Risk has to be considered in business planning. Work unit managers in large organisations are required to develop annual business plans.
If you’re one of those managers, and you are looking for some help on the risk side of business planning, you’re in the right place. Detailed tutorials are being posted as a series of articles on this site. You can jump to the start of the tutorial series right now.
The rest of this page is for risk specialists more than for unit managers.
If you’re a risk expert and it’s your job to help the unit managers, you too will find some suggestions and resources here.
The current series is framed specifically for unit managers challenged to risk-assess their annual business plan. It does not mention other applications of risk management. A generalised version of this risk management process has been published on LinkedIn (Risk consequences as the final effect on objectives). That version is directed to risk specialists. It generalises beyond business planning to ERM and to project risk management, and discusses risk appetite and tolerances directly.
Why this approach is different
- It is about middle managers’ real world experience with business planning and risk. It is not a grand vision for Enterprise Risk Management in which the majority of managers are left behind.
- The process is for middle managers to follow and use, without reliance on a risk expert.
- It positions actual stakeholder concerns as the sole driver for any attempt at risk management. For middle managers, stakeholders are represented by a boss, who can be seen across a desk. It is not about fulfilling the abstract dreams of risk experts, consultants, or risk software vendors.
In short, this approach is all about real managers, and managing the important effects of uncertainty on objectives, not ‘doing risk management’ for compliance or other less compelling reasons.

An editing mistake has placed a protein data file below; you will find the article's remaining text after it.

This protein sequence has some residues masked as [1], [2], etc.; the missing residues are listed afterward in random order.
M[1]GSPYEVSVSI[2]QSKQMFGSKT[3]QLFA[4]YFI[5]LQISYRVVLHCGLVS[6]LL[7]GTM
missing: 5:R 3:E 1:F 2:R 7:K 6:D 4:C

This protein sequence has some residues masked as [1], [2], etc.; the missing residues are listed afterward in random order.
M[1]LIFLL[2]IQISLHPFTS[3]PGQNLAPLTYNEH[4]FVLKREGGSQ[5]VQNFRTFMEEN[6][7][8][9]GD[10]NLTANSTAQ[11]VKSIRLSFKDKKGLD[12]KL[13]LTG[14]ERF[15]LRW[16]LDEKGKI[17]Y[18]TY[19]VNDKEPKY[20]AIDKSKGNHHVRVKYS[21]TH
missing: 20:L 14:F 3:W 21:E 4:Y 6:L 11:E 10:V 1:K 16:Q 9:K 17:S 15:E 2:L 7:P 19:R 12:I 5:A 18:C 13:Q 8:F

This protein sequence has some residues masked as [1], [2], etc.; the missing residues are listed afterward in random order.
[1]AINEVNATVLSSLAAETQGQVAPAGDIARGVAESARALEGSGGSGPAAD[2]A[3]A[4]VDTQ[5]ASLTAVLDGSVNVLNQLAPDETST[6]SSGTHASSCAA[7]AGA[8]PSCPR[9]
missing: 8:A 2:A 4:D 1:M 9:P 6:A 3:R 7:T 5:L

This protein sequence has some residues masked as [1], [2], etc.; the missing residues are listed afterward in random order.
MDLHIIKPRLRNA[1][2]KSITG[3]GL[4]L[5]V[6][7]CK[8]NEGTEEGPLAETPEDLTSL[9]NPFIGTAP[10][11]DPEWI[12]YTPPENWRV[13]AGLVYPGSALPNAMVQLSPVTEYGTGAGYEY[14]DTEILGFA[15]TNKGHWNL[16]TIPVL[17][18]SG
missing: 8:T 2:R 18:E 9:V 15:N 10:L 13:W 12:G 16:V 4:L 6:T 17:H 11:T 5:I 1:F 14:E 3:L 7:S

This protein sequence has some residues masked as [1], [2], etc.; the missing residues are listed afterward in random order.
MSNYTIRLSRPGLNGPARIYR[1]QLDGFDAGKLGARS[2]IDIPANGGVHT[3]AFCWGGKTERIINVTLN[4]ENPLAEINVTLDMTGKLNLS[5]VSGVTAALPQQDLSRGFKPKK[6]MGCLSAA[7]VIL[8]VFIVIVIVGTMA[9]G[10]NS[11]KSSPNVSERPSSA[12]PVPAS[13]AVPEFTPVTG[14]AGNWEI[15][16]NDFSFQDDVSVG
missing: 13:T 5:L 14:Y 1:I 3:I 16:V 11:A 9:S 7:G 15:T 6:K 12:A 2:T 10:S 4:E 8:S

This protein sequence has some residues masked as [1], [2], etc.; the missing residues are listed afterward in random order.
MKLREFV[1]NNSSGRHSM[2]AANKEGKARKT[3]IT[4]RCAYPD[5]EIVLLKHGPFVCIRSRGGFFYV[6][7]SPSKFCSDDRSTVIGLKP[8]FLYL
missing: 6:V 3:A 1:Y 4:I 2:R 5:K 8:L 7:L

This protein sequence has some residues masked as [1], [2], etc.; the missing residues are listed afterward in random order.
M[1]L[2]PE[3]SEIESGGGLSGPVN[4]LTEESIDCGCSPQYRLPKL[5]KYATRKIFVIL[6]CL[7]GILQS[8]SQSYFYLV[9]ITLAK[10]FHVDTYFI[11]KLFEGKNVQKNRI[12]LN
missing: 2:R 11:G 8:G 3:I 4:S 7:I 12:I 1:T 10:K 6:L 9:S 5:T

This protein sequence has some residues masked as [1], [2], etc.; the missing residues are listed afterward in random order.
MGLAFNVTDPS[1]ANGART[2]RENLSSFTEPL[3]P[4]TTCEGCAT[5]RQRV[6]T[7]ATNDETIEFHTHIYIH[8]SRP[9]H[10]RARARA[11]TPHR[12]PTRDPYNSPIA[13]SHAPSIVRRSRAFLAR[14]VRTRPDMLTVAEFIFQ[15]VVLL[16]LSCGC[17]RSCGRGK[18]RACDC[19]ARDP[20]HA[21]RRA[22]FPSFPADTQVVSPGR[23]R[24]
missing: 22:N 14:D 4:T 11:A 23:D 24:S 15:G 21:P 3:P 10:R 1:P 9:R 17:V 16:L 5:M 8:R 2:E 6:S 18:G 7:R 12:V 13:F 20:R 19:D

You will first want to know if this is a safe place to send your clients, or even if this stuff is worth reading. To help you answer those critical questions, there is an overview of the recommended approach to risk management in business planning. It is written in a compact style for experienced risk specialists, and includes references.
The tutorial series for unit managers is explained fully. It does not assume any knowledge of risk management. There are worked examples and models. There are no templates that can be separated from tutorials, because, as you probably know, unthinking reliance on templates has been a near-fatal cancer within risk management.
You can refer your unit managers to the tutorial series directly, or create your own guidelines reflecting some or all of the risk management process recommended here.
Most of all, you can comment on each of the pages on this site, as can unit managers. Thoughtful challenges and questions will be good for all of us.
Next in the series: